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Bäretswil, Switzerland

Lusch C.,Karlsruhe Institute of Technology | Borsch M.,WEKA AG | Heidt C.,Karlsruhe Institute of Technology | Magginetti N.,WEKA AG | And 3 more authors.
IOP Conference Series: Materials Science and Engineering | Year: 2015

Joints between copper and stainless steel are commonly applied in cryogenic systems. A relatively new and increasingly important method to combine these materials is electron-beam (EB) welding. Typically, welds in cryogenic applications need to withstand a temperature range from 300K down to 4 K, and pressures of several MPa. However, few data are available for classifying EB welds between OFHC copper and 316L stainless steel. A broad test program was conducted in order to qualify this kind of weld. The experiments started with the measurement of the hardness in the weld area. To verify the leak-tightness of the joints, integral helium leak tests at operating pressures of 16MPa were carried out at room and at liquid nitrogen temperature. The tests were followed by destructive tensile tests at room temperature, at liquid nitrogen and at liquid helium temperatures, yielding information on the yield strength and the ultimate tensile strength of the welds at these temperatures. Moreover, nondestructive tensile tests up to the yield strength, i.e. the range in which the weld can be stressed during operation, were performed. Also, the behavior of the weld upon temperature uctuations between room- and liquid nitrogen temperature was tested. The results of the qualification indicate that EB welded joints between OFHC copper and 316L stainless steel are reliable and present an interesting alternative to other technologies such as vacuum brazing or friction welding.


Boersch M.,WEKA AG | Holdener F.,WEKA AG | Iten E.,WEKA AG | Oertig D.,WEKA AG
Refrigeration Science and Technology | Year: 2012

Engineering components in cryo-technological plants have to meet demanding requirements derived from functional needs or prescribed in relating standards. For cryogenic components such as cryogenic valves and couplings some of the most important characteristics are defined in tightness requirements and pressure stability. However the performance is needed at service under cryogenic conditions, specific time-tested procedures are established since long time and carried out under ambient temperature level. Whereas for pressure tests it can be followed to the international standards and regulations, the preconditions for definition, testing and interpretation of acceptable leakage rates are based on limits of detectibility of the methods and lastly the experiences in the field. Corresponding specifications and test procedures for test objects to their encircling vacuum insulation, their ambient and their function related pipe connections has been established.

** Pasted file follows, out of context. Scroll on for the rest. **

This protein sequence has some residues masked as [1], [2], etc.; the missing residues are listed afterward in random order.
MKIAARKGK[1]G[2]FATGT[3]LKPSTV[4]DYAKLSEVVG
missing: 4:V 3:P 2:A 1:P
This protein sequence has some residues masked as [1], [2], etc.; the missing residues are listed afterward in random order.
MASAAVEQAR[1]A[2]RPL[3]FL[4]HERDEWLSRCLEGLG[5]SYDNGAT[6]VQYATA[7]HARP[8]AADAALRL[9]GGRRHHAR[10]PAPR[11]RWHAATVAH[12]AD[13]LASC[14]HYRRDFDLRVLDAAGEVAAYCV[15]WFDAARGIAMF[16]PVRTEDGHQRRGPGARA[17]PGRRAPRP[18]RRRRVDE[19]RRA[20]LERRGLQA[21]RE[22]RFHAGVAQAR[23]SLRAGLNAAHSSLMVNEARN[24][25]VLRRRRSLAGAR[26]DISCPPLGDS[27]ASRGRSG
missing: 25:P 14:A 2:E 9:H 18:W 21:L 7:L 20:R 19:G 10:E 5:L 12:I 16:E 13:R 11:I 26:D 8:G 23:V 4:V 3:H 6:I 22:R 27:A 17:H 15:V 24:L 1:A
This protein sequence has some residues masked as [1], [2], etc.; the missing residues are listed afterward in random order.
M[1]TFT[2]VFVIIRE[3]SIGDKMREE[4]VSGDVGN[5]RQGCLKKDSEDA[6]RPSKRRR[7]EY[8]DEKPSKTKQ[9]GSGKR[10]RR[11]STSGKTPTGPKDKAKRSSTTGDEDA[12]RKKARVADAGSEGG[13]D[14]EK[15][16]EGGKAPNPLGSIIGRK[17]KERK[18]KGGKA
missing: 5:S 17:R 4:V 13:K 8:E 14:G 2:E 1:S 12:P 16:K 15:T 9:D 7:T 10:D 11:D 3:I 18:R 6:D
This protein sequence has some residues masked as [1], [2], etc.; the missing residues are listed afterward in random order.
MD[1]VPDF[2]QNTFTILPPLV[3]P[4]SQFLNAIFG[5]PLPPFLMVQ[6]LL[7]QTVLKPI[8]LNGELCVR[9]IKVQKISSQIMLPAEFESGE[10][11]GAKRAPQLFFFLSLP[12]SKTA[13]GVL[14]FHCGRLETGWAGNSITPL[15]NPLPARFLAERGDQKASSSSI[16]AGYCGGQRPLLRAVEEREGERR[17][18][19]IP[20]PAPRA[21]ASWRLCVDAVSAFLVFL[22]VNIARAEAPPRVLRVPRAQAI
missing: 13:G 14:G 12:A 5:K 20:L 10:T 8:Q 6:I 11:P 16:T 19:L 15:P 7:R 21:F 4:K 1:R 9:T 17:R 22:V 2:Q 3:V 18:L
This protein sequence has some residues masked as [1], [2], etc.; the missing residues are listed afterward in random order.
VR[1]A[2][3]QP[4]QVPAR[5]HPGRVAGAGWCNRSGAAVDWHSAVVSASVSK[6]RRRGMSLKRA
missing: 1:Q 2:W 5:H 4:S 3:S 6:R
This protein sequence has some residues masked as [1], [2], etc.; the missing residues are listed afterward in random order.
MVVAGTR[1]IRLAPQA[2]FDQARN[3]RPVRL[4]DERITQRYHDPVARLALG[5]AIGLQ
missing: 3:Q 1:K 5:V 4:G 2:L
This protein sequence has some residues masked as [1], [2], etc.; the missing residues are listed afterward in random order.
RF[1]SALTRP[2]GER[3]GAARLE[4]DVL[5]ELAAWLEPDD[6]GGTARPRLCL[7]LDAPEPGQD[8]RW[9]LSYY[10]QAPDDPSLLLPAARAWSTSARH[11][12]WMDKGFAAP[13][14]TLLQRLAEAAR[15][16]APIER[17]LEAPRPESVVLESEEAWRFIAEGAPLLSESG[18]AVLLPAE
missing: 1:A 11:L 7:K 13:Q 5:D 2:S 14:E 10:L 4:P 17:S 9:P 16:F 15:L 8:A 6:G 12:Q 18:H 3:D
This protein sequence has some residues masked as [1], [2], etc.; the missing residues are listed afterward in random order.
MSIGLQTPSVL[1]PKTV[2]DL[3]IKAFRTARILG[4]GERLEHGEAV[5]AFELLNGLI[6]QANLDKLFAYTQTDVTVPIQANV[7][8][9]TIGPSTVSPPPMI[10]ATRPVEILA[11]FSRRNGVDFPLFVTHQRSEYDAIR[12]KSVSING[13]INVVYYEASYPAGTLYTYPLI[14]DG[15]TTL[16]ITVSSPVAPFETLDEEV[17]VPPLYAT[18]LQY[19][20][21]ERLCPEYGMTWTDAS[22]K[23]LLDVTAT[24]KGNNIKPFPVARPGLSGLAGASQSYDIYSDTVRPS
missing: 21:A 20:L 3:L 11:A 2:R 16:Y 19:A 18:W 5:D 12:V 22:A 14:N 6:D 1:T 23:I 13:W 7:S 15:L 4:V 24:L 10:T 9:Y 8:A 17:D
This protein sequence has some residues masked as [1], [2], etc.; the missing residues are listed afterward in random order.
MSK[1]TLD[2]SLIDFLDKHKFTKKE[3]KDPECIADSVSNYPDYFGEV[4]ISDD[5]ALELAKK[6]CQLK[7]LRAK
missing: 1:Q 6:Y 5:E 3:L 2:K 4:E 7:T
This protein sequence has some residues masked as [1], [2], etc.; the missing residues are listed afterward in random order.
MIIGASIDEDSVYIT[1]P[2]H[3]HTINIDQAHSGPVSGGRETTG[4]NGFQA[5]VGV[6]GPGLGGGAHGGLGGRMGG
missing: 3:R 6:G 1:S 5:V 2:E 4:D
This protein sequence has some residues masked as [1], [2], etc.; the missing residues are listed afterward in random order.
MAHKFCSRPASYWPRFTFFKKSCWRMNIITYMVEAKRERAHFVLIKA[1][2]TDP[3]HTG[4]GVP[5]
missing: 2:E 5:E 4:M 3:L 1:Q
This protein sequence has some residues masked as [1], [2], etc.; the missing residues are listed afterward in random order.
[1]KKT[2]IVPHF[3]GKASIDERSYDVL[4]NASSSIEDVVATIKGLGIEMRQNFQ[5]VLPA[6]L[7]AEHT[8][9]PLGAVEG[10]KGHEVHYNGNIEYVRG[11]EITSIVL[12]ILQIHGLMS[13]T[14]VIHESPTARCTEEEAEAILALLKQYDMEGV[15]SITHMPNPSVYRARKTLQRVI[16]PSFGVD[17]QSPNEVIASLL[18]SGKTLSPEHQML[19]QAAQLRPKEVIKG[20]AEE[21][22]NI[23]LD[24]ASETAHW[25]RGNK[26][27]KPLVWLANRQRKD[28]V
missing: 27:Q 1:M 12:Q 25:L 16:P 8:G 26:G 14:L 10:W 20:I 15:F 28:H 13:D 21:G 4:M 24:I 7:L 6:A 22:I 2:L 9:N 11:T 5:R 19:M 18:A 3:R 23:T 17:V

Wesche R.,Ecole Polytechnique Federale de Lausanne | Borsch M.,WEKA AG | Bruzzone P.,Ecole Polytechnique Federale de Lausanne | Holdener F.,WEKA AG | And 6 more authors.
IEEE Transactions on Applied Superconductivity | Year: 2012

High temperature superconductor current leads have been demonstrated to provide cryogenic savings compared to conventional copper leads. The applicability of HTS current leads to industrial fabrication is now a possibility. CRPP and WEKA AG are collaborating in the development of current leads for currents in the range of 3 kA to 30 kA, which are suitable for industrial fabrication. The design of these leads is such that the architecture and construction can be easily scaled to the required current level. The main components of these current leads are an HTS module, a copper heat exchanger, and cold and warm end connections. Two 10 kA prototype current leads, mainly distinguished by different designs of the copper heat exchanger, will be constructed. They will be tested at CRPP to verify the manufacturing processes and the overall design. © 2011 IEEE.

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